I learned the “maintenance” lesson THE HARD WAY a few years ago with a client of mine.
Back in the day, bulletin boards are another type of software that allows “regular people” to post questions and answers to a web site. These bulletin board sites did exceptionally well with the search engines because of the laser focused content. An active bulletin board could grow to several thousand tightly targeted pages very quickly. Not only were they “sticky” but because they were user driven, they naturally built threads around commonly used search terms.
While those were wonderful reasons to launch a bulletin board back in the day, what REALLY made them attractive was you could ALMOST set them and forget them.
Notice I said ALMOST.
I installed the bulletin board software and set it up for my client. Because my client already had a HUGE newsletter mailing list on the topic, it didn’t take long for the bulletin board to take off. People were posting questions and answers and before long, the conversations were occurring without my client’s input. She turned her attention to other projects and soon the bulletin board was on autopilot.
Well, during this time, several security holes were discovered in the bulletin board software, so the programmer issued an update. Then another, then another. About 6 updates were published in a year. Because my client wasn’t logging in and wasn’t involved in the programming community, she didn’t know about the security holes. As a matter of fact, she learned when she logged into her board.
What was once a thriving community was now FILLED to the brim with spam links. Over 13,000 in some categories. My client contacted me in a panic. The bulletin board wouldn’t allow mass deletion of the spam. She had thousands of bogus users who had literally driven the interested people from the site.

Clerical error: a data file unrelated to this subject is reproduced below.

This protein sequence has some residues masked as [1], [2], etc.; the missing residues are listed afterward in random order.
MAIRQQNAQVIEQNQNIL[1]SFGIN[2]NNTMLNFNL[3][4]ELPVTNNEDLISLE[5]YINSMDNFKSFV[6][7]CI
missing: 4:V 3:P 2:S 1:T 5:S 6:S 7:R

I went in to look at the installation. All the “switches” that had been set to prevent this were tripped. Not only that, but even when the site was closed to new activity, the spammers were still able to get in and post their spam links.
In the end, we had to take the board down. What was at one time a thriving community was no more.
What had attracted the spammers in the first place were my clients INCREDIBLE rankings in the search engine with the site. It was that success that attracted the “wrong” element and because no one was watching it closely, it was destroyed within a matter of 8 months.
Honestly, you don’t have much to worry about when your blog is NOT popular…. it’s when it becomes highly ranked on a desirable keyword that you have to become VIGILANT! My client’s problem was she wasn’t AWARE her keywords were doing so well until it was too late.
That’s why, when I created Acumen Web Services, I include the Cyber Angel Hosting package… to prevent a repeat of that horrible experience.
The WordPress 2.3.x upgrade now “warns” you when your installation is out of date. Some updates are “minor” while others are major. Just remember, it’s better to be safe than sorry.